1. Please don't misconstrue the following as an attack, because I have the utmost respect for the things you write in your blog. I have sampled your offerings over the last several months and generally find your stand slightly to the right of mine. Not a problem. It takes all kinds. But here's my point: I don't see the world in the black and white, all or nothing focus that is reflected in these scriptures. I see so many nuances, so many gradations, so many varieties between God and Mammon, that I really don't know how we should proceed. Any discussion of this topic that I have witnessed has typically used examples which are exactly opposite, but we need to focus our attention, it seems to me, on living so that every material thing is an expression of our worship of the true and living God. For example, we all know the example of the 18-year old about to go on a mission, but then wants to buy a car. That choice is clear. Mission...car. Car...mission. I get that. But what about people who are so dedicated to church service that they neglect their families? Are they not making an idol of church service? What about people so tuned into missionary work that they become overly aggressive with their non-member friends? I'm sure you can find other variants to think of if you examine LDS culture objectively. We can easily get off the track. You argue that "The problem, then, lies in worshipping that which is not eternal, that which will end with all other worldly things." I suggest that all things can be eternal if they are approached with proper gratitude and intent, with an eye single to the glory of God. Thus, reading a novel over the weekend may not necessarily be the damning and damaging experience you suggest. I'm pretty sure Brigham Young would be with me on this (though I doubt he would have approved of reading novels). Still, having said all this, I hope I have been polite and positive, and I hope all is well with you and that you keep writing.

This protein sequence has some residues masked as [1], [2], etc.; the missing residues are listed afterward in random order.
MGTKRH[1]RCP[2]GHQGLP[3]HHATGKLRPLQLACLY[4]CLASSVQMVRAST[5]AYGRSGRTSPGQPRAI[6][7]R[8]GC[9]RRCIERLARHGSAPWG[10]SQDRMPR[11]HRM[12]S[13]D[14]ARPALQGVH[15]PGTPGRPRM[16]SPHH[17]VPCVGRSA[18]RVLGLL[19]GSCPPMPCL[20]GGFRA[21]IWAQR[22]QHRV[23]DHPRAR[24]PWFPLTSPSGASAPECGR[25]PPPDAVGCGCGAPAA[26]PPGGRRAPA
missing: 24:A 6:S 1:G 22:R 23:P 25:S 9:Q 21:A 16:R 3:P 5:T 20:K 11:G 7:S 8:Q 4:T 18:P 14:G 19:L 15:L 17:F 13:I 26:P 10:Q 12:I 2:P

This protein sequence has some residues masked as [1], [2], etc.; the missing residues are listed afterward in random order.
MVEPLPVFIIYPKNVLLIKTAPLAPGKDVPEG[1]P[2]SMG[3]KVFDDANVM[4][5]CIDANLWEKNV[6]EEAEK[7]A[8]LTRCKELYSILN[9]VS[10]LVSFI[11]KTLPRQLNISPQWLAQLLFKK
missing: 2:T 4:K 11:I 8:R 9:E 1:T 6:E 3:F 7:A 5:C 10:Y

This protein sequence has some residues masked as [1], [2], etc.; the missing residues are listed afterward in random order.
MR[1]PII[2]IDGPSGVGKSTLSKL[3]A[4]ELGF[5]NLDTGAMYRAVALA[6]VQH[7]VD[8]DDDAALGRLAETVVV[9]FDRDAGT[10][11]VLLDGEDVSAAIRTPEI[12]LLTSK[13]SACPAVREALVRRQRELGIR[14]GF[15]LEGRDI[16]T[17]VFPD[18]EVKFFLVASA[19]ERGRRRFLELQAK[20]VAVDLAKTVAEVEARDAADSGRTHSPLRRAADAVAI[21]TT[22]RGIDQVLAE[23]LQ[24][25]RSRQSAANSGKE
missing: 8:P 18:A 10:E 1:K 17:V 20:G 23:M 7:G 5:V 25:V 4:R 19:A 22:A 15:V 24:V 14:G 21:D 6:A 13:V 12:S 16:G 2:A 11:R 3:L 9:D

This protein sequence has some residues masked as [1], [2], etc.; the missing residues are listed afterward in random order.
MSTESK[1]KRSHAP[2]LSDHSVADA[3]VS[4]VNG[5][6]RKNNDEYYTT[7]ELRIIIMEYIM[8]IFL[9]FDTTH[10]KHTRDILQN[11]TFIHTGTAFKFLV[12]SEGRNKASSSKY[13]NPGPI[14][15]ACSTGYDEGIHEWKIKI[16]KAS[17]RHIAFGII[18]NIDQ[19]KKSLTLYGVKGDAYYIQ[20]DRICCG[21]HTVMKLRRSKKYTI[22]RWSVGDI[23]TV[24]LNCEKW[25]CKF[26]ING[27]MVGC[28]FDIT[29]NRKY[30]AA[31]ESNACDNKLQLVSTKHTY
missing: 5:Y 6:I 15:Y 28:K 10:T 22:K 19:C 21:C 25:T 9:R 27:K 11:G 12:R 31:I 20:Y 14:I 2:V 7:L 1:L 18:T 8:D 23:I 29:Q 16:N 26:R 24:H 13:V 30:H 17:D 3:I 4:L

2. I appreciate your comment. I wrote this essay for a religion class, so it is naturally more scriptural and more black-and-white than real life will sometimes allow.
    I liked your examples. I certainly think that a life out of balance is unhealthy, and that wholesome entertainment is good and proper, in its place. Seemingly trite things can be eternal--our associations with others, for instance, don't begin with deep conversations and quality time, but with shooting the breeze and spending time together. This is a worthy pursuit. One could go on and on.
    Thank you for your comments. I've had a few topics that are less black-and-white that I've been wanting to write about for some time, and I think I may do them sooner rather than later, thanks to your encouragement.